Tell us about CarMax’s current markets and growth?

We reach about 63% of the U.S. population right now. We have some big markets that we’ve yet to enter, including Boston, Seattle, and San Francisco. Our existing stores are very large in terms of their size. We’ve developed smaller-footprint stores that we’re using to reach into some smaller markets, such as Tupelo, MS, and Tallahassee, FL. We currently have more than 150 stores nationwide, and we’re opening 13 to 16 stores each year for the next two years, so our growth is fast-paced.

Tell us about your brand.

We know that our experience in the store is completely differentiated from our competitive set. It’s been the main thrust for our company since day one. We treat customers with honesty, respect, and transparency. Once customers experience the brand, they’re incredibly happy with their experience. In fact, 95% of our purchasers say they would recommend us to family and friends. 

Today, we want to make more people aware of our key differentiators because we can’t just wait until they happen to come into our stores. We’ve put a lot of effort into relaunching our brand around emotional attributes, such as transparency, integrity, and honesty. We commissioned a brand study about a year ago and recently launched a new brand campaign called “The Bright Side of Car Buying.” One commercial shows a consumer using our five-day money-back guarantee, which takes the risk out of a large purchase. Another spot shows how much care and expertise we put into reconditioning cars. A third demonstrates how quick and convenient our purchasing process is. People typically prepare for battle when they go in to buy a car. We don’t want that. We want you to come in, enjoy yourself, and drive away extremely happy in your car.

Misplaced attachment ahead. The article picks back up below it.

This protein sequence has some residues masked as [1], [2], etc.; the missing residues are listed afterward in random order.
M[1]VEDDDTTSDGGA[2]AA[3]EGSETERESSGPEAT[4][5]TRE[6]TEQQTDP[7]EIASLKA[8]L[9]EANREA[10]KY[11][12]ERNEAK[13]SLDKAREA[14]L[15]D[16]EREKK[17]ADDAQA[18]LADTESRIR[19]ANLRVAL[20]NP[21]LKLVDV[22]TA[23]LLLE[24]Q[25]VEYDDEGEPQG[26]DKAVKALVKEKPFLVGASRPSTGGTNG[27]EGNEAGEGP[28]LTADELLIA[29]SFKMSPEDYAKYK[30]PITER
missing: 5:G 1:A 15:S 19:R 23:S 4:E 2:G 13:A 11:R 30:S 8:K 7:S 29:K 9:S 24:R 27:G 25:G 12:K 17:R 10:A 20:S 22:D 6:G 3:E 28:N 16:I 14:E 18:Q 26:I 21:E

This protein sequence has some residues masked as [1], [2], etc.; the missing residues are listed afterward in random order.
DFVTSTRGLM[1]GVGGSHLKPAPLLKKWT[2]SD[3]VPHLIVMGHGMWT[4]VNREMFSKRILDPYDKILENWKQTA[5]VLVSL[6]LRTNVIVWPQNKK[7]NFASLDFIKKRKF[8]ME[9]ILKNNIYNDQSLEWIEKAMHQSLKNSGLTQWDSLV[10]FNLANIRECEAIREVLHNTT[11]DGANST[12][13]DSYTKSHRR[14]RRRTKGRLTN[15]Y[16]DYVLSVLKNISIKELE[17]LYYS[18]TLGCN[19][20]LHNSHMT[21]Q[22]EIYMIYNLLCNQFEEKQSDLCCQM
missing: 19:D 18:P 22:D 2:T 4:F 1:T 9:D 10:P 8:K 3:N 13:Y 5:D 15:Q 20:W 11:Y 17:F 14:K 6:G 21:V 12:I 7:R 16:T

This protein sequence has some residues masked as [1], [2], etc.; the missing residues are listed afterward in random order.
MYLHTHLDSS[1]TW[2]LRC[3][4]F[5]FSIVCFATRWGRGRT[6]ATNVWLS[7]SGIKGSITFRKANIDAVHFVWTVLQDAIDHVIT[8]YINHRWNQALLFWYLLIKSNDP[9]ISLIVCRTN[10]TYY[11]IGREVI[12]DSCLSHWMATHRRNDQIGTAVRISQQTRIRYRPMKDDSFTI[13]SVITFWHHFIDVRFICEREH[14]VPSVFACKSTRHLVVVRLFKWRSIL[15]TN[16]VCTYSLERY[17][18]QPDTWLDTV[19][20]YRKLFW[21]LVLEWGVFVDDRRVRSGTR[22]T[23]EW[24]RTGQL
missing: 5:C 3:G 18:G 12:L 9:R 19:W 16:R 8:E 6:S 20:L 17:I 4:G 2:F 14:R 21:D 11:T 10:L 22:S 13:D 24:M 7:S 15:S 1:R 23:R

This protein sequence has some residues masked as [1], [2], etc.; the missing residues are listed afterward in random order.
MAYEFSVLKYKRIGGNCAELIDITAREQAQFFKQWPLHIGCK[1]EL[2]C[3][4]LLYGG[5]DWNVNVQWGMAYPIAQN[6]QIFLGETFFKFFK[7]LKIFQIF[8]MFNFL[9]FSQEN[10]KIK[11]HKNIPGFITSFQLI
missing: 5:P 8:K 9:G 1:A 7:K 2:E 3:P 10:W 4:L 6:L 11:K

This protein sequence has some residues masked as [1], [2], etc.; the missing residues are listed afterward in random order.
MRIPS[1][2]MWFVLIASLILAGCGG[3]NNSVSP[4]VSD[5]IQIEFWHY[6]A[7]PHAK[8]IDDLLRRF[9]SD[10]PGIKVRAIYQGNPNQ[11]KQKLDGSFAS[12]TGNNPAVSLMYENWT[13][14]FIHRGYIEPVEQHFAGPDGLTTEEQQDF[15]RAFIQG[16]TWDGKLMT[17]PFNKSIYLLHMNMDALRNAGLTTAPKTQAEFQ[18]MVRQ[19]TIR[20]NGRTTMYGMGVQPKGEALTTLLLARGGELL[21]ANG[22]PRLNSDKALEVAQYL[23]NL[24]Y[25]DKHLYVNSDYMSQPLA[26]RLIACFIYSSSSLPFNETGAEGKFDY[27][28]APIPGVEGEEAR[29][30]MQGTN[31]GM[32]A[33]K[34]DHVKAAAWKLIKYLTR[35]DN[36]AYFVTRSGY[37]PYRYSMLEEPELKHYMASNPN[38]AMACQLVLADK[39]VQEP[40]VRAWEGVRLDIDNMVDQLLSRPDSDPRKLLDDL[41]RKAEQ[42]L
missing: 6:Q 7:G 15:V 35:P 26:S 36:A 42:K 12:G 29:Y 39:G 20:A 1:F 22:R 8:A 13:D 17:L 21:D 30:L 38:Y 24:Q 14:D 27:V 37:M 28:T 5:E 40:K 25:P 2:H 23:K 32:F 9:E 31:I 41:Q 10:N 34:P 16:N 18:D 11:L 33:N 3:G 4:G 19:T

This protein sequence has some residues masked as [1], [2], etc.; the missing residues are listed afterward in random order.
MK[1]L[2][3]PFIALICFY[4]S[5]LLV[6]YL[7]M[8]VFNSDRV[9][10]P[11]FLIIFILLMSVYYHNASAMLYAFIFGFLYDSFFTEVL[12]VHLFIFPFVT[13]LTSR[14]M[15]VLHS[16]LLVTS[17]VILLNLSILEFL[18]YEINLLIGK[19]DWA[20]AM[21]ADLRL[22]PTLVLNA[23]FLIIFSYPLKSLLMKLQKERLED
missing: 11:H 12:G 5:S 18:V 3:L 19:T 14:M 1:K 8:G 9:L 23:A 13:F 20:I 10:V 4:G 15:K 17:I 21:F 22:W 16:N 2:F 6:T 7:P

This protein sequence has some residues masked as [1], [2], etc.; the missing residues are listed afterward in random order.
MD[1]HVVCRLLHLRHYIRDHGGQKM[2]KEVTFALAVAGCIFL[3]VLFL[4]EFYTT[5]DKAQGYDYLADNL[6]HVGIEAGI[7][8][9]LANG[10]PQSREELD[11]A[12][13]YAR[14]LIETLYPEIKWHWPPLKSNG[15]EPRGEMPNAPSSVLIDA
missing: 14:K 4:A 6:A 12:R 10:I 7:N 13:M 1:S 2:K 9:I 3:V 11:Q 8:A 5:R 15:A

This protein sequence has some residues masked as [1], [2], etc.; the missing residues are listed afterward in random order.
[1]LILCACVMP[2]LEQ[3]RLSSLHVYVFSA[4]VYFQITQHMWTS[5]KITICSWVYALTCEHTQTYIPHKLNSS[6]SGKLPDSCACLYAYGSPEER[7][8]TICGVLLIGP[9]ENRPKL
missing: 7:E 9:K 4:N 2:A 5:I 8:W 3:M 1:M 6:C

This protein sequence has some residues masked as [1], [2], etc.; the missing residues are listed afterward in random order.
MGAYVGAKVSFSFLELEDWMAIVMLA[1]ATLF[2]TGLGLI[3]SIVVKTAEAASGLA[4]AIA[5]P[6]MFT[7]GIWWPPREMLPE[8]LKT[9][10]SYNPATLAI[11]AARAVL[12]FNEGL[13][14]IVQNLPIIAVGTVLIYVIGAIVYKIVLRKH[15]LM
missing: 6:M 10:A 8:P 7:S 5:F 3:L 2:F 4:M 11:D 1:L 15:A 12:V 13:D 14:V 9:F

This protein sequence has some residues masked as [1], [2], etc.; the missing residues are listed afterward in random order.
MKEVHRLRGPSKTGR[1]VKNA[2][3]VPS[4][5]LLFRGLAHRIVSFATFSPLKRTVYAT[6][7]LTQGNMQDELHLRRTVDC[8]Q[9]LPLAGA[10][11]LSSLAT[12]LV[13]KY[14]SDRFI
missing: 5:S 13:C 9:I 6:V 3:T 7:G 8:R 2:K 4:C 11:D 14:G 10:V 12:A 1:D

How will marketing analytics help drive growth?